Now, mind you, I don’t want this to be about which is better. Each of us is different and are in different places along our journey. But I can’t count how many times I’ve been asked, “Latin Mass? Why the heck would you want to do that?” Well… I finally can give you a serious answer. 

Debra –

A Valid Marriage

18 May

couple-fighting-on-couchI know a man who is divorced with a child and just cannot let go of his ex-wife. The facts are simple: she left him, the marriage has been adjudicated invalid, there was a child produced by the marriage, former wife is now remarried with another new baby, he is now alone and paying child support for his child.

I’ve been pretty dry about all this emotionally. However, It is nothing if not: messy, sloppy, heartbreaking, fist-clenching, and gut wrenching. That said there is a distinct lesson to be learned from this persons experience. Take steps to ensure you enter only a valid marriage. This means you attend the Pre-Cana sessions and tell the truth. Expose yourself up front fully so that your heart will not be rent later. Choose wisely – you only get one shot at this, don’t allow your hormones to make a choice you’ll regret later.

Most of our friends who are long married started as we did: friends, best friends, more than friends, then married. In this progression all secrets and warts get shared up front, we learn to forgive, and we know them intimately in a way that allows us to truly asses our ability to get along, function as a team, and collaborate on things long before sex and other considerations can skew our viewpoint. We see our spouses as people, and not objects. The trick to long term marriage is to stay best friends always – the friendship provides a firm foundation for true love when the mutual feeling love is there, and provides a safety net in marriage for those times when we let that love die down or even go out for a time. When there aren’t any secrets or hidden pasts to fear in a relationship there is a real freedom. It comes from being loved for yourself, not the persona you donned to woo your wife but couldn’t maintain forever.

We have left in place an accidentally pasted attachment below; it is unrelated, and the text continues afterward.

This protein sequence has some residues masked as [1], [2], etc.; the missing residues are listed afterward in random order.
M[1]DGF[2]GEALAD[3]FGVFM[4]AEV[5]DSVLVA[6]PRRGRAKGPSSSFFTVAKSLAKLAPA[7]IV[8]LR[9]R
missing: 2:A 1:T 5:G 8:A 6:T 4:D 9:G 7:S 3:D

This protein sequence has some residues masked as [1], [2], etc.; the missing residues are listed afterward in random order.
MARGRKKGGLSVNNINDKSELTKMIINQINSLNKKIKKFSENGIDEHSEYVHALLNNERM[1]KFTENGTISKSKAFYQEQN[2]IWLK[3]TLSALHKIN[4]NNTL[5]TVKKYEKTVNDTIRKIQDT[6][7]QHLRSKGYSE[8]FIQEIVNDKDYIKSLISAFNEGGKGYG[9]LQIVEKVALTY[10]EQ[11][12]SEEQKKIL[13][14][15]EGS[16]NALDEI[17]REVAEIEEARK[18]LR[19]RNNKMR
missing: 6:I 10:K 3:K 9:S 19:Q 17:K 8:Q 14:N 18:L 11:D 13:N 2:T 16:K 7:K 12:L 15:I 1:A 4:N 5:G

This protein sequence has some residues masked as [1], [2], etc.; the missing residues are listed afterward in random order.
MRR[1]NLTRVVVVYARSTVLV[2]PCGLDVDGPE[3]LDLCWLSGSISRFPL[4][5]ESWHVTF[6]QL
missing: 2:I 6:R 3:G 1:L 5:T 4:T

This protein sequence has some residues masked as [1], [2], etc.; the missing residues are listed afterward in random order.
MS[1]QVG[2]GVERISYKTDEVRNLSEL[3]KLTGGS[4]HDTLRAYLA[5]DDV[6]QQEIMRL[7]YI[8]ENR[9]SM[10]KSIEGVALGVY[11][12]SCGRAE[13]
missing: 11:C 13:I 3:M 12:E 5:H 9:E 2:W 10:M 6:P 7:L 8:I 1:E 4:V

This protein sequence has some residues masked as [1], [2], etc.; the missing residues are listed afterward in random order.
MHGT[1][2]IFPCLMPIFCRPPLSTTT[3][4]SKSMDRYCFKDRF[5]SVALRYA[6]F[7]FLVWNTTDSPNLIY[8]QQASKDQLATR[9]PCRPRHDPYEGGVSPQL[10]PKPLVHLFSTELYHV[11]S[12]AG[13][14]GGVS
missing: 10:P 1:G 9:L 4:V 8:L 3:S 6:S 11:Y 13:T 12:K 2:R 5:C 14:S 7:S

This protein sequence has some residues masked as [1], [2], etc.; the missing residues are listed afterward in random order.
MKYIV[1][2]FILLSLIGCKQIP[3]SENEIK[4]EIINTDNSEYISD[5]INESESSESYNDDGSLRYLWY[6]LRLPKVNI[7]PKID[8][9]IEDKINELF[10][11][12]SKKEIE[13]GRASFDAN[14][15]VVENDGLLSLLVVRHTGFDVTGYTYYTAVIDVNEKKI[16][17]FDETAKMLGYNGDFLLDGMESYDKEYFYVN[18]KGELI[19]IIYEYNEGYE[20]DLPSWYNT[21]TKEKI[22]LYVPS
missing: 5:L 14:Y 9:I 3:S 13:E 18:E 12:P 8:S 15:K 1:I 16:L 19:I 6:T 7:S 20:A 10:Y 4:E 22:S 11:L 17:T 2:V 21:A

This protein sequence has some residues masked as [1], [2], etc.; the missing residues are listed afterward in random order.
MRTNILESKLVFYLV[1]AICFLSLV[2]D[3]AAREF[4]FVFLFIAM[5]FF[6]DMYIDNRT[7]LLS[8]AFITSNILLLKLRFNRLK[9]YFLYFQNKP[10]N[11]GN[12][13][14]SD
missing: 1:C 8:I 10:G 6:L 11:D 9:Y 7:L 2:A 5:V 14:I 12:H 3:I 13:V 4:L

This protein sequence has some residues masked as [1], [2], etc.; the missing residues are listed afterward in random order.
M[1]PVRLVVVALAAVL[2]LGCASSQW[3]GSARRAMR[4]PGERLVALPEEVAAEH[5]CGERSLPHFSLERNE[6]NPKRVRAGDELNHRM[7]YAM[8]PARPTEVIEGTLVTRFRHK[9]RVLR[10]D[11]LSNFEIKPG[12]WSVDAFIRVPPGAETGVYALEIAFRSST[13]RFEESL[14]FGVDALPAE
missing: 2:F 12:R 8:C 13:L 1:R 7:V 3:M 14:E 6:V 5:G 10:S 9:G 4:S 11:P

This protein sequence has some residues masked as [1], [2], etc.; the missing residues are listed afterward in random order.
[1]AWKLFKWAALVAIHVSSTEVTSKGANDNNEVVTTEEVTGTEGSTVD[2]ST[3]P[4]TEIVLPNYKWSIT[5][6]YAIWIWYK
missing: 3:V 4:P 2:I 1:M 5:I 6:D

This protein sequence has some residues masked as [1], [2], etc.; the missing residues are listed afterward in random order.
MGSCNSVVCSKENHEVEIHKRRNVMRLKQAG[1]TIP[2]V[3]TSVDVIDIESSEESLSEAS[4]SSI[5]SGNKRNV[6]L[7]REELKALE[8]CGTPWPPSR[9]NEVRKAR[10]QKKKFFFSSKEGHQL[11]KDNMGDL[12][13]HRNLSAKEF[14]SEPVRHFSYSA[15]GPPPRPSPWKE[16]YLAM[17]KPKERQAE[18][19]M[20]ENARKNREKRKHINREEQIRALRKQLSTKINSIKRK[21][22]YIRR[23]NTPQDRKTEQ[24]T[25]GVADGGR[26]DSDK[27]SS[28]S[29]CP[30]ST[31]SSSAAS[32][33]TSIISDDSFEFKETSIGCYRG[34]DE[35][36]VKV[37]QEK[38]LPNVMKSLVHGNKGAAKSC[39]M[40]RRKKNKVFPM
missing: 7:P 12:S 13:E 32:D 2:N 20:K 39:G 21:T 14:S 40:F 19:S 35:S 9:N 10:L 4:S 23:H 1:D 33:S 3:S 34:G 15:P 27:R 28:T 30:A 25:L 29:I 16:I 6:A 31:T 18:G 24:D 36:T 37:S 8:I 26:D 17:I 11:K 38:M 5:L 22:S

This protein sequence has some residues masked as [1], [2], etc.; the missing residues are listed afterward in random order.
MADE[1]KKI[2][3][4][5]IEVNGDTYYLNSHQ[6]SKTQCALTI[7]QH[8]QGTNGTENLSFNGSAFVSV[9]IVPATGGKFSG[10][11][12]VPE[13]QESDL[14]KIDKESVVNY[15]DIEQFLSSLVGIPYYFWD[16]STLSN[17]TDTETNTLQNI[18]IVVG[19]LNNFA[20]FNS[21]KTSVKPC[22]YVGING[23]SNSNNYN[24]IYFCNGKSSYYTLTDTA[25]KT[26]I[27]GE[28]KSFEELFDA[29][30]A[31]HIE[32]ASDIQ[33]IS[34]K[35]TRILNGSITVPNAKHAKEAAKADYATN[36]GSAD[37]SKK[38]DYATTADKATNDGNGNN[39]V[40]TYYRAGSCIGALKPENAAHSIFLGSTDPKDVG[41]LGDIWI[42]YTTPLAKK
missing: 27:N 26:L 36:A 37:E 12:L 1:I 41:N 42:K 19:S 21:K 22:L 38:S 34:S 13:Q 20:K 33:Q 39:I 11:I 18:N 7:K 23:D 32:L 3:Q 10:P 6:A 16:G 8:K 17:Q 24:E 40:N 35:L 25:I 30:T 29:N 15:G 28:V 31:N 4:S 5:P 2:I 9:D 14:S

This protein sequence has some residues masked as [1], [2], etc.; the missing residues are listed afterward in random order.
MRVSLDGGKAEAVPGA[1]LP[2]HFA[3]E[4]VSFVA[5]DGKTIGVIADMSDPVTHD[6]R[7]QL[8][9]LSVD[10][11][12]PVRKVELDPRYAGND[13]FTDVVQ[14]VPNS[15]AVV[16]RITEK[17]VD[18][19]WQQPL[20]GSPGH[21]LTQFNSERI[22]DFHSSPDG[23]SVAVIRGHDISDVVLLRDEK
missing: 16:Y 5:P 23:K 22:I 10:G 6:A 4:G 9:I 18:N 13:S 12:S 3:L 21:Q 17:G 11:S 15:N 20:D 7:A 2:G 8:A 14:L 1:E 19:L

It’s a suggestion I hope more men will heed for the sake of their children and the sake of their hearts, as well as love and concern for their spouses future happiness. Nobody should ever feel cheated by their spouses lack of disclosure 2 years into a marriage.

Please take a moment and pray for this man, and all persons who find themselves in this position or affected by one like it.

Pax Christi,


The Pope Tweets on Marriage!

9 May

For my readers –
This will sound very familiar. Please share as widely as possible so that everyone might be blessed by this wonderful truth!

Pax Christi,


Annulment does NOT equal “Catholic Divorce”

7 May


There is a lot of talk about making annulments making more easily available, easing the annulment process and how it will fix all the churches problems. I would venture to say that people that make such proclamations ignore 50 years of history, and fail to understand just what an annulment is (Hint – it is NOT “Catholic Divorce”). In fact, divorce is a civil proceeding in which civil authorities terminate a marriage in direct contradiction of Christ’s admonition that “What GOD has joined, let NO MAN put asunder”. The very idea that a state has any authority as regards a Catholic Sacrament is both offensive and ludicrous. The state is simply terminating a civil contract – but the Sacramental Marriage remains. God not only does not recognize a civil divorce approved by men, but specifically forbade it. A Civil divorce does not dissolve an existing Catholic Sacramental Marriage – nothing can. An annulment is a finding by the Church that there was never a sacramental marriage in the first place (so in essence the marriage never happened and therefore rendering the ideal of dissolution a moot issue).